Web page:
Adopted by the 64th General Assembly, Fortaleza, Brazil, October 2013
It has been recognised for centuries that certain chemical agents can affect consciousness, or other factors influencing the ability of an individual to take part in fighting, predominantly during warfare. More recently some agents have been used to temporarily disable participants in civil unrest, protests or riots. In warfare such agents have, historically, had a significant morbidity and mortality and included nerve gases and related agents.
Despite widespread condemnation such weapons were extensively used in the early 20th century. A global movement to outlaw the use of such weapons led to the development of the Chemical Weapons Convention (CWC), which entered into force in 1997 having been opened to signature in 1993. Currently only six countries have not ratified or acceded to the CWC.
The production, stockpiling and use of CW is prohibited. Despite this, such weapons have been used by state forces and by non-state actors in a number of countries. By their nature such weapons are indiscriminate. This use has led to deaths, injuries and human suffering in those countries.
Chemical agents used in policing actions, including by the military acting in a policing role, are allowed under the CWC. There is a significant international dialogue underway on the definition of such agents and the situations in which they can be used. It should be noted that the CWC appears to assume such agents will not be lethal, but the use of any agent might have fatal consequences. Those using them, or authorising their use, must seek to ensure that they are not used in a manner which risks death or serious injury to targeted persons.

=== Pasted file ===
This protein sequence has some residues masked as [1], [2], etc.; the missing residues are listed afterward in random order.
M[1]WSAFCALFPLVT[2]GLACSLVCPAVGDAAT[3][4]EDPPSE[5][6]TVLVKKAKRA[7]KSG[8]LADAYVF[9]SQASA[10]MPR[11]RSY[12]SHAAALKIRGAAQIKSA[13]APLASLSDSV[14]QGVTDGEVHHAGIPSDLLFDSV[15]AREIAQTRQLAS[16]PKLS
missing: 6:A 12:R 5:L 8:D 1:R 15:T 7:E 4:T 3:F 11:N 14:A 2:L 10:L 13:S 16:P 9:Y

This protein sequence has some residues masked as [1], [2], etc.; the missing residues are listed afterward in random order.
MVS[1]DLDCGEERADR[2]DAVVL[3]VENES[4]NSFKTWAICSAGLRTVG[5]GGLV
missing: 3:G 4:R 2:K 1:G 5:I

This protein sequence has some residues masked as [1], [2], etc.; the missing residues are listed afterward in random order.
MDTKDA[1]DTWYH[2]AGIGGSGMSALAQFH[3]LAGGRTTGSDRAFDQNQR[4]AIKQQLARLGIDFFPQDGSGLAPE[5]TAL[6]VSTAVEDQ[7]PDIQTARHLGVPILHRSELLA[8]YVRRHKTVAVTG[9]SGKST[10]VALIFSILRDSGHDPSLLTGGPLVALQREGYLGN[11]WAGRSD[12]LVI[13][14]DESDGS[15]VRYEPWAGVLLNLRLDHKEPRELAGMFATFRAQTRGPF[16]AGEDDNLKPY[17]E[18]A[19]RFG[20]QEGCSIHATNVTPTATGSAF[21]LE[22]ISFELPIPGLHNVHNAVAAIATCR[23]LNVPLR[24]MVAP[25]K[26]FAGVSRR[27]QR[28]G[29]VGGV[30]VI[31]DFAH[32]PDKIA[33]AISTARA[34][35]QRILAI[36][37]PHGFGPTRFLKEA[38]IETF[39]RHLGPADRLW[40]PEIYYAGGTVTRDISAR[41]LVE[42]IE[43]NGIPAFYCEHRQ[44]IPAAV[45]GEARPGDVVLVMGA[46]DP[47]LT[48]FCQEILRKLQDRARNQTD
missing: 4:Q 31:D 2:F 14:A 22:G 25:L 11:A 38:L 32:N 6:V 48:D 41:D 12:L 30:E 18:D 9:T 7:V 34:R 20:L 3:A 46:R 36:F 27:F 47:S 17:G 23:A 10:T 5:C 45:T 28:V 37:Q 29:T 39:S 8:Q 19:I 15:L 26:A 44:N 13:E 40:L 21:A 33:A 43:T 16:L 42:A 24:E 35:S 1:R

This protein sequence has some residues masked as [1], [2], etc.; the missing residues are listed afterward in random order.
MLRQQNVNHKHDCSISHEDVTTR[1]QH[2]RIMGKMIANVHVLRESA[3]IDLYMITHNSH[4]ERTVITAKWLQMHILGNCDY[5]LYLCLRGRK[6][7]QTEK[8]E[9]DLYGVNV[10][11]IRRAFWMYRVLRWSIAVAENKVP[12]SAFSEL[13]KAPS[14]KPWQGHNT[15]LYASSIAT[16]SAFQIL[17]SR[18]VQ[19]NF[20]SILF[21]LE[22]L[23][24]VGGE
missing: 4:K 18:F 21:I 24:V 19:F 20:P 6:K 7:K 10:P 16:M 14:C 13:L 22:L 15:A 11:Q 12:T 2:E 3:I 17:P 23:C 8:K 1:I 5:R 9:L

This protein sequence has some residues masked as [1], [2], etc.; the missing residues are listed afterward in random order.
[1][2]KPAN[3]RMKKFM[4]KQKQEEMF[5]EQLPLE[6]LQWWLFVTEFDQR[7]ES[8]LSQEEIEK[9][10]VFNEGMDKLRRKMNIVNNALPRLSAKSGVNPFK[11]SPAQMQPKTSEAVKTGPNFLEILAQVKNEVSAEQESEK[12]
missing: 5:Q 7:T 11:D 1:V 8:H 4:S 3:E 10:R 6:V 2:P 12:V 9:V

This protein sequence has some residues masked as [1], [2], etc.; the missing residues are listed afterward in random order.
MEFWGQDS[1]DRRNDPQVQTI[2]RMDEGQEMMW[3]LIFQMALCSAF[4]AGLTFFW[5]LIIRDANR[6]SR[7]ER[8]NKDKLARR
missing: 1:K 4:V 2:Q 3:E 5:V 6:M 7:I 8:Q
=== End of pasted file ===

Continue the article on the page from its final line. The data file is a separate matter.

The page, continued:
The WMA notes that the development, production, stockpiling and use of Chemical Weapons is banned under the CWC, and that use of such weapons is regarded by some to be a crime against humanity, regardless of whether the target populations are civilian or military.
The WMA urges all relevant parties to make active efforts to abide by the CWC ban on the development, production, stockpiling and use of Chemical Weapons.
The WMA urges support from all states party to the CWC for the safe destruction of all stockpiles of Chemical weapons.
The WMA supports UN initiatives to identify anyone who is responsible for the use of Chemical Weapons and to bring them to justice.
The WMA urges states using chemical agents in riot control and related situations to carefully consider and minimise the risks and to, wherever possible, refrain from such use. Any use must follow the establishment of the necessary procedures to reduce the risk of death or serious injury. They should not be used in a manner, which deliberately increases the risk of injury, harm or death to their targets.